MDA making plans to revive Multi-Object Kill Vehicle InitiativeJune 3, 2015
A once-retired program will possibly be revived and managed by Huntsville’s Missile Defense Agency, located on Redstone Arsenal. MDA confirms that plans are being made to move forward with the resurrection of the Multiple-Object Kill Vehicle Initiative which was terminated in 2009 when, according to MDA, the Department of Defense’s missile defense focus shifted from homeland defense to a ‘Phase Adaptive approach to regional defenses in Europe.’
The program would be revived under the name Multiple-Object Kill Vehicle Program, or MKVP.
The House Armed Services Committee passed the bill out of Committee last week, and it awaits a vote on the floor.
The Ground Based Missile Defense System is currently comprised of one kill vehicle sitting atop one ballistic missile which is launched at an incoming threat. This process is what many in the industry call “hitting a bullet with a bullet.” The problem is that the technology exists to deploy dummy missiles, confusing the defense system and causing it to possibly detonate the wrong target. The MKVP would deploy multiple kill vehicles, that all speak to each other, from one ballistic missile.
MDA confirms they will soon award contracts to design concepts for the new kill vehicle and said the following via email:
“In parallel, we will reduce technical risk in several areas that are critical to making this revolutionary concept a reality. The Agency plan includes the development and test, in 2017, of command and control strategies in both digital and Hardware-in-the-Loop venues that will demonstrate the ability to manage the engagements of many kill vehicles on many targets from a single interceptor. The Agency will also invest in the communication architectures and guidance technology that support this game changing approach.”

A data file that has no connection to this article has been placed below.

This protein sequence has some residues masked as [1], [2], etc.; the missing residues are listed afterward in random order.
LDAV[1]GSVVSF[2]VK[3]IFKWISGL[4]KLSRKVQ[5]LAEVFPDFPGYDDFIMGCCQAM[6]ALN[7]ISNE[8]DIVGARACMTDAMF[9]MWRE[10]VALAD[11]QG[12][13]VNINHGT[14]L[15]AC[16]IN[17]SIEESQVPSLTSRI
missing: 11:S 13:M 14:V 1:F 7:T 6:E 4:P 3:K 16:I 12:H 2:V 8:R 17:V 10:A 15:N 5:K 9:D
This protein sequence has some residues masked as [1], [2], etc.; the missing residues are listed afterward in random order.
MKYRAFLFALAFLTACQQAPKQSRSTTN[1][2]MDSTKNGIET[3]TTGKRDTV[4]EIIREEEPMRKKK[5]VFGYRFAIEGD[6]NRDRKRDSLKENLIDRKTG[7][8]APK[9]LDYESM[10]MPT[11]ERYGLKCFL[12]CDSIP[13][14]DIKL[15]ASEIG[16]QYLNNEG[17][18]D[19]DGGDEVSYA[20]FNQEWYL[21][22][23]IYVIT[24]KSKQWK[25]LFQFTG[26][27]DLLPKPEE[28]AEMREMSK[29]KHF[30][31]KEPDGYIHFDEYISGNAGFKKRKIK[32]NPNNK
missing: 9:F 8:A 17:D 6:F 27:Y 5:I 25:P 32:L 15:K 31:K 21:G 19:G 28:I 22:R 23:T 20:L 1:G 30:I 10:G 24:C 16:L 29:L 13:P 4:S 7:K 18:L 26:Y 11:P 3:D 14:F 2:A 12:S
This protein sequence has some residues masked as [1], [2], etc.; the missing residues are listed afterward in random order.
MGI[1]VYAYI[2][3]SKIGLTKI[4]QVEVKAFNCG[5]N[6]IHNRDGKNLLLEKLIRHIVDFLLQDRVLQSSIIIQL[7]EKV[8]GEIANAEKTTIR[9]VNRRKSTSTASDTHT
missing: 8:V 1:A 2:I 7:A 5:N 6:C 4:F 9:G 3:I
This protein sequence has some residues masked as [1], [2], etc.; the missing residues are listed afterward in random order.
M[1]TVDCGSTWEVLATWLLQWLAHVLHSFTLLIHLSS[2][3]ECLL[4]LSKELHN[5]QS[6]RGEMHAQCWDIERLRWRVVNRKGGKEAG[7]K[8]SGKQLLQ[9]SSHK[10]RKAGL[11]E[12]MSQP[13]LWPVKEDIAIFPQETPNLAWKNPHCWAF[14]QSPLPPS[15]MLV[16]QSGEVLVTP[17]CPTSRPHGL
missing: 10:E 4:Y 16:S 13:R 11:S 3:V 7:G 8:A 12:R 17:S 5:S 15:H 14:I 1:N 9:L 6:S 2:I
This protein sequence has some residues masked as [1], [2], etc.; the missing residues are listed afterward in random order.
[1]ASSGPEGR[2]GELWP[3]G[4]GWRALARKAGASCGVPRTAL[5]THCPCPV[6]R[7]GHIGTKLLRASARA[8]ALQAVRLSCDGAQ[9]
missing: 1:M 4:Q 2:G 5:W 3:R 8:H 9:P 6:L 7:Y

Those contracts are expected to be awarded “mid-2015” and mandate that the concepts include the following criteria: component, sub-assembly and system descriptions, Technology Readiness Assessments both integrated and by component, a recommended Technical Requirements Document update, a detailed technology development and maturation program plan, life cycle cost assessment, predicted performance against the anticipated threat, and cost, schedule and risk assessments.
“These industry concepts will be the foundation for transition to proof-of-concept prototype development beginning later this decade. Ultimately, this capability will revolutionize our missile defense architecture, substantially improving interceptor inventory management in raid scenarios against an evolving and more capable threat to the Homeland,” said Debra Christman, spokesperson for MDA.
In its version of the 2016 National Defense Authorization Act the House Armed Services Committee allocated more than $80 million to the program.